There are no definitive tests to confirm a diagnosis of rosacea. The diagnosis is made primarily on the basis of the symptoms exhibited. Because each of us is different, very few people will display all the symptoms of rosacea, therefore it often becomes a process of elimination. In extreme cases a skin biopsy may be done to make a correct diagnosis.
Because the symptoms of rosacea can also be symptomatic of other skin conditions, the diagnosis can be confusing for some doctors, in some instances this can lead to being prescribed treatments or medications that can often worsen your skin condition.
The most commonly related skin conditions with which rosacea is confused include acne, eczema, seborrhea dermatitis, allergies, psoriasis, even poison ivy. Understanding the symptoms of each of these conditions can help to rule them out in order to confirm the diagnosis of rosacea. Because your doctor doesn’t see you every day and is not as familiar with your skin as you are, they can easily be confused about the diagnosis.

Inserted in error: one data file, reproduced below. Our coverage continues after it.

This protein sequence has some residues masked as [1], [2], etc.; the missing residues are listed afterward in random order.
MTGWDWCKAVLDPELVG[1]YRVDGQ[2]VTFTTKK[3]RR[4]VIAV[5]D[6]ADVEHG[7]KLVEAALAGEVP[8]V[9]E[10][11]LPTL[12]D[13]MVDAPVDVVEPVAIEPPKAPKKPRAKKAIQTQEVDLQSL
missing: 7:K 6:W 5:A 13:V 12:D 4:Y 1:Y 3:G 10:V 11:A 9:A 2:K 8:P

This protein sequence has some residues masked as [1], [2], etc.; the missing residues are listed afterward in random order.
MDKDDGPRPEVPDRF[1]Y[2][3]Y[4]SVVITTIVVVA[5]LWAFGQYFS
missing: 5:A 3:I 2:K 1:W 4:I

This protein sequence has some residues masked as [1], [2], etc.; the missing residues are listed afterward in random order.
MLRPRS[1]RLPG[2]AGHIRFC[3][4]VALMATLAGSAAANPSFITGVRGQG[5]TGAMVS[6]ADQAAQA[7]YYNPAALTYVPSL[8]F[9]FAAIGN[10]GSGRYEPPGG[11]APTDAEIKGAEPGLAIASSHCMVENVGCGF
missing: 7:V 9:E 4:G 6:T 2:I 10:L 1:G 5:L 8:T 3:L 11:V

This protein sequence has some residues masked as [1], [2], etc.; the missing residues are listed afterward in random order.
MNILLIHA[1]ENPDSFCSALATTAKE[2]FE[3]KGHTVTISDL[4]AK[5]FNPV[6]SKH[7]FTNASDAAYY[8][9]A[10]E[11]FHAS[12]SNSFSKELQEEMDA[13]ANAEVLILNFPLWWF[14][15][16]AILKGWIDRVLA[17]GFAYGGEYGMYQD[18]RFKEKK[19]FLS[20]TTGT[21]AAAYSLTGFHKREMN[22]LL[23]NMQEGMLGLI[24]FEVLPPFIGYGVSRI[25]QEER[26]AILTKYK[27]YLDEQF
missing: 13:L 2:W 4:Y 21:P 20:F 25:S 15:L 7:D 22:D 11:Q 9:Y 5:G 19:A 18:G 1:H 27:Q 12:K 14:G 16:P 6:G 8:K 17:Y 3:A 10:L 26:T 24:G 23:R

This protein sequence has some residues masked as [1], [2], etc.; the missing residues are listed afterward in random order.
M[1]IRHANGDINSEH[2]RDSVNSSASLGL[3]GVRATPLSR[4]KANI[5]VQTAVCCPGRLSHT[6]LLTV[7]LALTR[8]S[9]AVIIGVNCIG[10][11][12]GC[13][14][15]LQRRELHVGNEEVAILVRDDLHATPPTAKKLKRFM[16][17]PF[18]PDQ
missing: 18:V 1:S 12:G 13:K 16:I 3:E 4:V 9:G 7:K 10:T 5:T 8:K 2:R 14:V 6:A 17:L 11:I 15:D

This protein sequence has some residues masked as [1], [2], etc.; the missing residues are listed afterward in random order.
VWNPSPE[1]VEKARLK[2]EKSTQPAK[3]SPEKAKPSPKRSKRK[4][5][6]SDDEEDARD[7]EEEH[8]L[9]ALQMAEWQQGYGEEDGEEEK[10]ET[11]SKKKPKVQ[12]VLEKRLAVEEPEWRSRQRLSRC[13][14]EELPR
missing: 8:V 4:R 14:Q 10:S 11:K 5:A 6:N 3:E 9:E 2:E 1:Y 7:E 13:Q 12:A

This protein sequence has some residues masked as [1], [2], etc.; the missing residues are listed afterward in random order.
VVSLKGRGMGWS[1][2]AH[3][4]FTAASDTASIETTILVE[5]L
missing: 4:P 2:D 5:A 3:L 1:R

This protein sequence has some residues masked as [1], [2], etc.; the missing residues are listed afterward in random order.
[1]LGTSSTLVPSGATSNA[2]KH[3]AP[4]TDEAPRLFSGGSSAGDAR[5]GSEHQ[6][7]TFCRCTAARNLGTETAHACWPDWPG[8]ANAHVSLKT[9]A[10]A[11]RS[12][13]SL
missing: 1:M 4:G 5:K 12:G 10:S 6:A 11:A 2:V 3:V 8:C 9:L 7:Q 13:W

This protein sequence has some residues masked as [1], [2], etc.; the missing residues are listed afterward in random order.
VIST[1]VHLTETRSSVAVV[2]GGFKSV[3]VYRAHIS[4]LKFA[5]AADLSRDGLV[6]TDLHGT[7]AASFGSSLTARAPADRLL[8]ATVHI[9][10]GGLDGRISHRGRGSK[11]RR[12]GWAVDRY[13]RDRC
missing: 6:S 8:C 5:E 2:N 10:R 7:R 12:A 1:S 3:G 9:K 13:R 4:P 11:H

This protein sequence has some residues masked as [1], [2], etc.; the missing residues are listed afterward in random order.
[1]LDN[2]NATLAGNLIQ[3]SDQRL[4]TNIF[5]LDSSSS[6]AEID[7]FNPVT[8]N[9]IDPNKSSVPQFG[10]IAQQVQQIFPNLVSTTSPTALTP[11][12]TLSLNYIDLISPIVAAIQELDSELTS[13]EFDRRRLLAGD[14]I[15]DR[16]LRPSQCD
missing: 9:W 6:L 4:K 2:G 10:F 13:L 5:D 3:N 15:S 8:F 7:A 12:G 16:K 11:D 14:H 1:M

In achieving a proper diagnosis of rosacea, you need to be involved in tracking your symptoms and noting what if any circumstances may have triggered or set off your skin reactions. Take your notes with you when you visit your doctor in order to give them the clearest picture possible of your symptoms and how your skin reacts.